Air Canada (TSX:AC) stock soared 5.1% on Wednesday, while many of its peers in the U.S. took off over 10% on optimism that the economy can heal from the brutal coronavirus-induced meltdown. And just like that, shares of Air Canada are up more than 20% on the week.
Is the recent bounce in Air Canada and its peers to be trusted?
It’s hard not to get excited over the upward move, but the fact remains that the airlines are nowhere close to being out of the woods quite yet, as nobody knows how many more waves of coronavirus we’ll be in for. That said, the airlines are still a country mile away from their pre-pandemic highs, so there may be more days like Wednesday to come.
As such, value-conscious investors should consider scaling into a position in Air Canada while it’s down 56% from the top. Sure, you missed a big upside move, but shares have only recovered around a quarter of the ground lost on the coronavirus crash.
While it may be more tempting to wait for a return to Air Canada stock’s March lows, there are reasons to believe that the recent rally is sustainable. And for young investors, the risk of missing out on an incredible entry point may arguably be higher than the risk of near-term losses should we be in for a momentum reversal.
There’s no question that Air Canada traders may be getting a bit ahead of themselves after the recent run off the bottom. But there’s no denying the long-term value proposition to be had at around $21 and change.
Air Canada remains too cheap to ignore for extremely long-term thinkers
Volatility will continue to be excessive as the airlines look to pull the curtain on their quarterly earnings numbers. However, I think it’s more than worthwhile to look past the coronavirus crisis, as longer-term tailwinds are still very much intact.
While it could take three years (or more) for the air travel industry to recover, depressed jet fuel prices, the potential to unlock more operational efficiencies through automation, and rock-bottom borrowing costs bode well for the profitability of the airlines over the long term.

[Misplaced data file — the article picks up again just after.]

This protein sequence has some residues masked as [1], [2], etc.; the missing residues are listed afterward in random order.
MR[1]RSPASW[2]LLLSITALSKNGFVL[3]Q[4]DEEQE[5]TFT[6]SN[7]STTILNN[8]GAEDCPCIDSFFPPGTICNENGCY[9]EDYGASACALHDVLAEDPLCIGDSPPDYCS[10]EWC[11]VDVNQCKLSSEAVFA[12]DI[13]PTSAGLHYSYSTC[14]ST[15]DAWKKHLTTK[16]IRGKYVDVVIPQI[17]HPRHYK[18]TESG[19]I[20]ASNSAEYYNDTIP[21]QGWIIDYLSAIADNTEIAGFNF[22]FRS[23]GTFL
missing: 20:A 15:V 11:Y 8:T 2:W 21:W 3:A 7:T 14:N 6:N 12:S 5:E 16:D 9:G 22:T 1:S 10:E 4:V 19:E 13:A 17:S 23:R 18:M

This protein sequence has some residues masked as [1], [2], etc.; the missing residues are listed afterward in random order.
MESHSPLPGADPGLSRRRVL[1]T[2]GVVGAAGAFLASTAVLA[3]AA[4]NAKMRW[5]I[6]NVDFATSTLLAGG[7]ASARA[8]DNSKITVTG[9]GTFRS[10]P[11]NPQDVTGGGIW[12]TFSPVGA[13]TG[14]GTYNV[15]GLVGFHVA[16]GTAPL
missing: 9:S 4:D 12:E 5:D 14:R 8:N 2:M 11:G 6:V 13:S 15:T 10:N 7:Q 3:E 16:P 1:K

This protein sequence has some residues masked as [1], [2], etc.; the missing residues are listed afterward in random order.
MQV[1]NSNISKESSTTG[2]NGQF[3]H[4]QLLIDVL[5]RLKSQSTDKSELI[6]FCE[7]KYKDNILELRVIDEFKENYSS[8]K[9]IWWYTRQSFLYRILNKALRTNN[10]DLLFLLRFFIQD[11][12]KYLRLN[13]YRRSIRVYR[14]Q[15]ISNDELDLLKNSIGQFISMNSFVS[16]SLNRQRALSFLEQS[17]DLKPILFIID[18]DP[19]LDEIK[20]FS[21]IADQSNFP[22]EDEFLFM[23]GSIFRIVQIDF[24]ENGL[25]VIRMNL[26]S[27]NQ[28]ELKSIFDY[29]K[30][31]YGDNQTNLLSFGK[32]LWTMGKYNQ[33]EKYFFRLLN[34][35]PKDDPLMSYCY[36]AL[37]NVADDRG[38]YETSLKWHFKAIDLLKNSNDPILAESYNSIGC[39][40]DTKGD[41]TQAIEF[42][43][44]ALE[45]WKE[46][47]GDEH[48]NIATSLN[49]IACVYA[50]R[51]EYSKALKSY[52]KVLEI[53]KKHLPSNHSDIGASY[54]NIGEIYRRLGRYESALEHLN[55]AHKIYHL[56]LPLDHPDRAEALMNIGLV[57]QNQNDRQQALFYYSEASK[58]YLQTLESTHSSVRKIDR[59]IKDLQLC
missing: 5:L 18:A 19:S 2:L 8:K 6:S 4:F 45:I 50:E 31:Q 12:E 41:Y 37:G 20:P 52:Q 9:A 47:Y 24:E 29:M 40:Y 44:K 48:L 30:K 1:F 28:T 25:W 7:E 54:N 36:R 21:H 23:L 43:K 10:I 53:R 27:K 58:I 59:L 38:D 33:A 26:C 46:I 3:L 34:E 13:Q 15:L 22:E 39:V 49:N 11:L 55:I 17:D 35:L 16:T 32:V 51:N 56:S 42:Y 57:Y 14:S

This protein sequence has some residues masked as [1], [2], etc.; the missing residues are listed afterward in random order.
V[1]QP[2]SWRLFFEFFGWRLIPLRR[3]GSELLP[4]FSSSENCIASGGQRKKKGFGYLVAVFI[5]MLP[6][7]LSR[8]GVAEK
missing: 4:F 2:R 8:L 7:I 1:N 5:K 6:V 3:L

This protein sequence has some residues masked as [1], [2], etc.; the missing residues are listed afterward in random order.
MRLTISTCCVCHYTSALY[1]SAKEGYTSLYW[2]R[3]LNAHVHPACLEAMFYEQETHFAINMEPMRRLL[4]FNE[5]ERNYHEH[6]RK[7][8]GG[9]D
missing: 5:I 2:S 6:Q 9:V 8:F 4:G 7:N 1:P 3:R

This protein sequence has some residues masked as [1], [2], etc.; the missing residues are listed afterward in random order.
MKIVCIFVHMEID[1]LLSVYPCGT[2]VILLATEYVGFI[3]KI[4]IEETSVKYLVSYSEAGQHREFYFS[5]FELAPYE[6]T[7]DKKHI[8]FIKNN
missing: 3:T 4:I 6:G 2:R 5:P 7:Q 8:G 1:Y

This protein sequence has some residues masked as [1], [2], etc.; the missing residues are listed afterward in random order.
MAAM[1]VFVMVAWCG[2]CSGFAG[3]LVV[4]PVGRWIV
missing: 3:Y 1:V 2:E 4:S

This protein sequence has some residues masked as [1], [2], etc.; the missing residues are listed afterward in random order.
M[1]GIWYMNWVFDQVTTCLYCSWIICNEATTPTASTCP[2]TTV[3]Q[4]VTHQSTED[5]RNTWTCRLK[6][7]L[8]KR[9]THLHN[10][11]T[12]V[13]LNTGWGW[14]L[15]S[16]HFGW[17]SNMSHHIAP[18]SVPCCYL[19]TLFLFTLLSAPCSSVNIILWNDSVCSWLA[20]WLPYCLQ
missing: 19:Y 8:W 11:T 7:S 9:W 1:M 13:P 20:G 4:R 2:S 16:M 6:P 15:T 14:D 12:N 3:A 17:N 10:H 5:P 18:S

Air Canada has come a long way since the Financial Crisis, even though it doesn’t seem like it after the stock’s recent implosion. The economics of the airline business have improved drastically. I’m pretty sure that had this been a structural downturn (and not a lockdown-inducing pandemic), we wouldn’t be talking about the possibility of bankruptcy or the potential for Air Canada stock to fall to $0.
Air Canada’s liquidity position has become a growing concern
Air Canada is under financial pressure, but its liquidity position is actually better than most make it out to be. After recent cuts and furloughs, among other cash-saving initiatives, I see Air Canada as a coronavirus survivor that will live to see better days. Had it not been for the firm’s share-repurchase program, Air Canada may have actually had enough liquidity to navigate this crisis all on its own.
In any case, I suspect the days of big buybacks and bailouts are all but over for the airlines. Heck, they may be pressured (potentially by the government) to better capitalize themselves (like an insurer or a bank) when times are good, so they’re ready for the next inevitable crisis.
“[Air Canada is] going to be even more liquid come the next economic downturn.” I said in a prior piece. “I believe this is a lesson learned for the airlines and that excessive share repurchases will be replaced with ‘rainy day funds’ akin to the float of an insurance business given the fickle, economically sensitive nature of the airline business.”
The airlines will always be cyclical in nature, but they’re becoming less cyclical and more investable over time, as the underlying economics of the industry continues improving.
Who knows? We may one day reach a point where single P/E ratios of the airlines are not to be seen as a value trap! For now, Air Canada is trading near crisis-level lows and ought to be scooped and held for decades by those who wish to grow their wealth at an above-average rate.
Stay hungry. Stay Foolish.
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This article represents the opinion of the writer, who may disagree with the “official” recommendation position of a Motley Fool premium service or advisor. We’re Motley! Questioning an investing thesis — even one of our own — helps us all think critically about investing and make decisions that help us become smarter, happier, and richer, so we sometimes publish articles that may not be in line with recommendations, rankings or other content.
Fool contributor Joey Frenette has no position in any of the stocks mentioned.